Warning, spoiler alert!
If you’re perhaps you’re here and haven’t seen the CITATION movie, we regret to inform you that this post might sway your opinion regarding whether to see the movie.
Let us Begin,
Like most Nigerian movies on Netflix this year, from Living in Bondage to Oloture, CITATION gets an above-average score for the story which centres on sexual assault in a Nigerian Univerisity along with the movie’s cinematography and the acting.
Netflix’s latest Nigerian Original, “Citation,” is a drama about sexual assault that happens on campuses, and is alleged to be based on true events. The movie does justice in depicting how normalized rape culture is, due to oppressive assumptions related to gender or sexuality.
Director Kunle Afolayan delivers a film that amplifies the work of Journalists like Kiki Mordi whose Documentary Sex for grades just like this movie extends well beyond Nigeria’s borders.
A few people had the sour opinion that Temi Otedola was given the lead role in this film to secure funding from her father and while we believe this is balderdash if it is true, then it was sure money well spent.
This won’t be the first time we’re getting a new on-screen face with prior influence, but it surely is one of the best. That said, I’ve broken this review into three parts for proper addressing and scrutiny.
THE INSUFFERABLE WIG
As if the Antagonist “Lucien” was not antagonizing enough, the creators of this movie gave him a headpiece which if you looked close enough during his closeup scenes you’d notice the bonding glue and strands of Kinky bulk hair attached to his head.
While this character could perfectly do bad all by himself, I think the wig added a little Je ne sais quoi in making him more disgusting, so perhaps awful hair was more of a creative choice than.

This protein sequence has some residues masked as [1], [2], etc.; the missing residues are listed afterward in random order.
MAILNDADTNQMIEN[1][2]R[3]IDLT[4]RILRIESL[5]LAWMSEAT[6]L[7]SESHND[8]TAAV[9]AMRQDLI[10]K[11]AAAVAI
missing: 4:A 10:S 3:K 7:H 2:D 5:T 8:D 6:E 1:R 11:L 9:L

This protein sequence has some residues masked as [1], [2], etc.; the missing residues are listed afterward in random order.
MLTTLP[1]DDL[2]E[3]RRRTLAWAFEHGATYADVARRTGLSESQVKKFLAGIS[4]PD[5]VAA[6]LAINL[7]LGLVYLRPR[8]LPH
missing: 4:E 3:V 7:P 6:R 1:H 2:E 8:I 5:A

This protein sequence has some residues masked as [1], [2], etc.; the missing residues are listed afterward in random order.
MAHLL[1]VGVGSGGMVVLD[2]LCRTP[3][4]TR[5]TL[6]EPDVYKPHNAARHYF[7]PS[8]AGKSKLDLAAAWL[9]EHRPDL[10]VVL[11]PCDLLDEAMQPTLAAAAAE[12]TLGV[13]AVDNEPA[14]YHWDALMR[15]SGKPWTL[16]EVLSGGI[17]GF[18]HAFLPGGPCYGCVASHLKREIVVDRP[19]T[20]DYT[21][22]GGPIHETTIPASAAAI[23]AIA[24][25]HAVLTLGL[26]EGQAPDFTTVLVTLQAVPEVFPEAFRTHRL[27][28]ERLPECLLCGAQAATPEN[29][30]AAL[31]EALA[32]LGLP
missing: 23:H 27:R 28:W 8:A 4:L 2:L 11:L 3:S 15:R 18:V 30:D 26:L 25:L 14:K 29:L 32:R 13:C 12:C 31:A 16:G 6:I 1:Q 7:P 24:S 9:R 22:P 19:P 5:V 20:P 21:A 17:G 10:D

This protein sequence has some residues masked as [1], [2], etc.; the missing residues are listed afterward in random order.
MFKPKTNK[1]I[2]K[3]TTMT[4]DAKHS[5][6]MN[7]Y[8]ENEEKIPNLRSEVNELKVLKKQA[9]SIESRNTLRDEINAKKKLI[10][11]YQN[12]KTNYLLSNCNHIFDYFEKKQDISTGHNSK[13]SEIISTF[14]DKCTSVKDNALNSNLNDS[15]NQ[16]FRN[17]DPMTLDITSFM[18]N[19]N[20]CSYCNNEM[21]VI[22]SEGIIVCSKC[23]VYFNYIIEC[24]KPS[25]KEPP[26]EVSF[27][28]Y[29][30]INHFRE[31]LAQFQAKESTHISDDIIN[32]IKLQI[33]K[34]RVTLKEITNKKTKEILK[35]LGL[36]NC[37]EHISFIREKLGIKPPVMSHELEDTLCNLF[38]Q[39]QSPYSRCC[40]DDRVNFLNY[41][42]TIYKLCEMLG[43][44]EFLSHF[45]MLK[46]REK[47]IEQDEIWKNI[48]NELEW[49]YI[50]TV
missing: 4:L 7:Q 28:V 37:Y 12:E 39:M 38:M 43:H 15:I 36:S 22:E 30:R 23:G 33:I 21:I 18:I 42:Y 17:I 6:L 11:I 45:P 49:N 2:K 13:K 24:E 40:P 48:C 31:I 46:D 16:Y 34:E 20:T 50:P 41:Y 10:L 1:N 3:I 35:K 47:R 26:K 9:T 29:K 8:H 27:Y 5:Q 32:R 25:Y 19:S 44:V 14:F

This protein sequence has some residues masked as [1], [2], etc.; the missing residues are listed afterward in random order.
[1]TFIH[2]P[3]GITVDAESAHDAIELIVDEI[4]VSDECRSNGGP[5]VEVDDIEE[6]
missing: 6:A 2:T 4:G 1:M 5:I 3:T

THE LENGTHY STORY
Despite the powerful message in this movie, we hope movie directors do not bring back this nasty habit of filling movies with unnecessarily lengthy scenes that push their movies to run into two hours or more. and above. If we’re being honest, some scenes in the movie brought little to no value for the overall film.
Infusing French, Yoruba and a drizzle of Portuguese in this film did a lot to giving it a more Pan-African feel, which was a hit in this case. There was still a little voice whispering to me in all this that said, “Was this to qualify for the foreign film category at the Oscars?” we all know what went down last year with Lionheart and JOY.
While seeing this movie, I got more of a “Actors were offered the roles” rather than an open cast call, even though we got to see a few new faces, it still felt like a survival of the most connected, which worked pretty well for the entirety of the film.
Speaking of this, there was a cameo scene with the director where one of the characters who happens to be his brother in real life, introducing him as his brother in the movie. I couldn’t help but feel like a forced ” Stan Lee” moment, or maybe they were just being economical and it is I who is reading much more into it.
You’d be a fool to not see this movie because of anyone’s opinion. If not for the wonderful story and par acting. See it for that appalling set up on Lucien’s head. #doitforthewig.
CITATION is out on Netflix, do not illegally download the movie, remember God is watching you.